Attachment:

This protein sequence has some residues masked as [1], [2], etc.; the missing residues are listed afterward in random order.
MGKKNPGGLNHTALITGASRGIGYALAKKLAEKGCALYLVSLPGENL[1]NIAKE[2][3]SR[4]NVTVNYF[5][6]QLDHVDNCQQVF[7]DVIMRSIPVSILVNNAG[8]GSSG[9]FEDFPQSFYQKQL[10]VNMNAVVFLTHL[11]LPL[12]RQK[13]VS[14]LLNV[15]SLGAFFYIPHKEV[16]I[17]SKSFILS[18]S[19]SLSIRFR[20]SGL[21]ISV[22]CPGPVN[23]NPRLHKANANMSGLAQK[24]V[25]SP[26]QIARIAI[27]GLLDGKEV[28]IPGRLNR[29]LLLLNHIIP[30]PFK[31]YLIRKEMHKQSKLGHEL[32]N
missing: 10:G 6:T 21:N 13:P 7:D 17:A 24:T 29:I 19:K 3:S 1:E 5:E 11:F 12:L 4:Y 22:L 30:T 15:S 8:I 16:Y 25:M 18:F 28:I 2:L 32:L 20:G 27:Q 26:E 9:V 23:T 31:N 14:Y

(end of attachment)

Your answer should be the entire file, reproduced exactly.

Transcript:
This protein sequence has some residues masked as [1], [2], etc.; the missing residues are listed afterward in random order.
MGKKNPGGLNHTALITGASRGIGYALAKKLAEKGCALYLVSLPGENL[1]NIAKE[2][3]SR[4]NVTVNYF[5][6]QLDHVDNCQQVF[7]DVIMRSIPVSILVNNAG[8]GSSG[9]FEDFPQSFYQKQL[10]VNMNAVVFLTHL[11]LPL[12]RQK[13]VS[14]LLNV[15]SLGAFFYIPHKEV[16]I[17]SKSFILS[18]S[19]SLSIRFR[20]SGL[21]ISV[22]CPGPVN[23]NPRLHKANANMSGLAQK[24]V[25]SP[26]QIARIAI[27]GLLDGKEV[28]IPGRLNR[29]LLLLNHIIP[30]PFK[31]YLIRKEMHKQSKLGHEL[32]N
missing: 10:G 6:T 21:N 13:P 7:D 17:A 24:T 29:I 19:K 3:S 1:E 5:E 11:F 12:L 4:Y 22:L 30:T 15:S 8:I 16:Y 25:M 18:F 28:I 2:L 32:L 20:G 27:Q 26:E 9:V 23:T 31:N 14:Y